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View of Marunouchi from the Imperial Palace (including the moat) (2018)
Marunouchi at night (2019)
The Marunouchi north exit of Tokyo Station
Skyline of Marunouchi district, viewed from Imperial Palace gardens

Marunouchi (丸の内) is a commercial district of Tokyo located in Chiyoda between Tokyo Station and the Imperial Palace. The name, meaning "inside the circle", derives from its location within the palace's outer moat. It is also Tokyo's financial district and the country's three largest banks are headquartered there.


In 1590, before Tokugawa Ieyasu entered Edo Castle, the area now known as Marunouchi was an inlet of Edo Bay and had the name Hibiya. With the expansion of the castle, this inlet was filled, beginning in 1592.

A new outer moat was constructed, and the earlier moat became the inner moat. The area took the name Okuruwauchi ("within the enclosure").

Daimyōs, particularly shinpan and fudai, constructed their mansions here, and with 24 such estates, the area also became known as daimyō kōji ("daimyō alley"). The offices of the North and South Magistrates, and that of the Finance Magistrate, were also here.

Following the Meiji Restoration, Marunouchi came under control of the national government, which erected barracks and parade grounds for the army.

Those moved in 1890, and Iwasaki Yanosuke, brother of the founder (and later the second leader) of Mitsubishi, purchased the land for 1.5 million yen. As the company developed the land, it came to be known as Mitsubishi-ga-hara (the "Mitsubishi Fields").

Much of the land remains under the control of Mitsubishi Estate, and the headquarters of many companies in the Mitsubishi Group are in Marunouchi.

The government of Tokyo constructed its headquarters on the site of the former Kōchi han in 1894. They moved it to the present Tokyo Metropolitan Government Building in Shinjuku in 1991, and the new Tokyo International Forum and Toyota Tsusho Corporation now stands on the site. Nearly a quarter of Japan's GDP is generated in this area.

Tokyo Station opened in 1914, and the Marunouchi Building in 1923. Tokyo Station is reopened on 1 October 2012 after a 5 year refurbishment.[1]

Much of the area was damaged in the deadly 1974 Mitsubishi Heavy Industries bombing.

Places in Marunouchi[edit]

1920 photo with a view of the Mitsubishi headquarters in Marunouchi and its environs, looking towards the Imperial Palace
Marunouchi in flames following the 1923 Great Kantō earthquake

Tallest Buildings 130m+[edit]

Address Alternative name Image Height(m) Number of floors Built
5-1 Marunouchi 1 Shin Marunouchi Building Shin-marunouchi.Building-2007-01.jpg 198 38 2007
4-1 Marunouchi 2 Marunouchi Building Marubiru.jpg 179 37 2002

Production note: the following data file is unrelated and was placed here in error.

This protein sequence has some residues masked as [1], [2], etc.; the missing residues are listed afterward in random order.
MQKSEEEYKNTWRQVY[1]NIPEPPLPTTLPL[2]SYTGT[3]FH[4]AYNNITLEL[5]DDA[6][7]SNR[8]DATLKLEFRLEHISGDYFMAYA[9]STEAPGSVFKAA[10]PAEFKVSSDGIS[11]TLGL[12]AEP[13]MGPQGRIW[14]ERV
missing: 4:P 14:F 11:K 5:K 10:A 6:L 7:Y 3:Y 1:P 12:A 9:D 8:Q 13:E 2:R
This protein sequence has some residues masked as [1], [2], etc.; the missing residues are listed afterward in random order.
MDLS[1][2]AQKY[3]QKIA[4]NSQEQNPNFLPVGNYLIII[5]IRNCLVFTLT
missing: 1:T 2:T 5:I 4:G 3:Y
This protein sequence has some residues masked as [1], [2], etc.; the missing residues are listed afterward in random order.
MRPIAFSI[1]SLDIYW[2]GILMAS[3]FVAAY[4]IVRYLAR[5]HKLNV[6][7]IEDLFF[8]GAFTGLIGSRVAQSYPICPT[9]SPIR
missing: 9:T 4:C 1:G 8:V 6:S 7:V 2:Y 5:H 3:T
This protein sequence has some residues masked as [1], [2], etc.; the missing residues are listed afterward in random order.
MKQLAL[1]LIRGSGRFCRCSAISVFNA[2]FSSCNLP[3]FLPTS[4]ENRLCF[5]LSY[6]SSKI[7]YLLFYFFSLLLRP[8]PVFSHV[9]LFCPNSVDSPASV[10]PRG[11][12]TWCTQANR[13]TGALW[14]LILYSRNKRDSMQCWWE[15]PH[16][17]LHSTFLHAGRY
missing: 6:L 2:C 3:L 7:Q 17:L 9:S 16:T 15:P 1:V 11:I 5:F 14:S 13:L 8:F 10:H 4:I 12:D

6-1 Marunouchi 2 Marunouchi Park Building Marunouchi Park Building 2012.JPG 170 34 2009
7-3 Marunouchi 2 Tokyo Building Tokyo Building, at Marunouchi, Chiyoda, Tokyo (2014.05.03).jpg 164 33 2006
4-5 Marunouchi 1 Mitsubishi Trust & Banking Head Office Industry club of Japan Bldg 2010.jpg 148 30 2003
1-2 Marunouchi 2 Meiji Yasuda Life Building Meiji Yasuda Life Insurance Company Head Office 2014.JPG 146 30 2004

Companies based in Marunouchi[edit]

Calbee has its headquarters in the Marunouchi Trust Tower Main.[2] Konica Minolta has its headquarters in the Marunouchi Center Building in Marunouchi.[3]

Marunouchi also houses the Japan offices of Aeroméxico (Pacific Century Place Marunouchi),[11] Bain & Company, Bayerische Landes Bank, Bloomberg, First National Bank of Boston, BT Group, Citigroup, Banca Commerciale Italiana, Deloitte Touche Tohmatsu, Bank of India, JPMorgan Chase, KPMG, Latham & Watkins, Mellon Bank, Morgan, Lewis & Bockius, Morrison & Foerster, NatWest Group, Nikko Cordial, Nikko Citigroup, Rabobank, Bank Negara Indonesia, Overseas Union Bank, Philadelphia National Bank, PricewaterhouseCoopers, Ropes & Gray, Royal Insurance, Standard Chartered Bank and Standard & Poor's.[12]

Japan Airlines used to have its headquarters in the Tokyo Building in Marunouchi.[13]

Rail and subway stations[edit]


  1. ^ Nakata, Hiroko, "Tokyo Station's Marunouchi side restored to 1914 glory", Japan Times, 23 October 2012, p. 3
  2. ^ "Corporate Information Archived 2009-02-27 at the Wayback Machine." Calbee. Retrieved on March 27, 2010.
  3. ^ "Company Overview". Konica Minolta. Retrieved on May 12, 2009.
  4. ^ "About The Bank of Tokyo-Mitsubishi UFJ, Ltd." The Bank of Tokyo-Mitsubishi UFJ. Retrieved on December 7, 2009.
  5. ^ "Fact Sheet." Mitsubishi Corporation. Retrieved on September 28, 2011.
  6. ^ "Corporate Profile." Tokio Marine Nichido. Retrieved on July 24, 2011. "Address of Head Office 2-1 Marunouchi 1-chome, Chiyoda-ku, Tokyo"
  7. ^ "Company Profile Archived 2016-12-27 at the Wayback Machine." Asahi Glass. Retrieved on April 2, 2014.
  8. ^ "Company Profile." Furukawa Electric. Retrieved on March 21, 2014.
  9. ^ "Corporate Data." Ushio, Inc.. Retrieved on May 31, 2018.
  10. ^ "Company Outline." Tanaka Kikinzoku Group. Retrieved on March 5, 2019.
  11. ^ "com03.jpg". Aeroméxico. Retrieved on October 13, 2010.
  12. ^ "Office Locations Asia". Standard & Poor's. Retrieved on August 12, 2011. "Japan 28 F Marunouchi Kitaguchi Bldg 1-1 Marunouchi, Chiyoda-ku Tokyo, Japan 100-0005 "
  13. ^ "World Airline Directory". Flight International. March 30, 1985. 88. Retrieved on June 17, 2009.

External links[edit]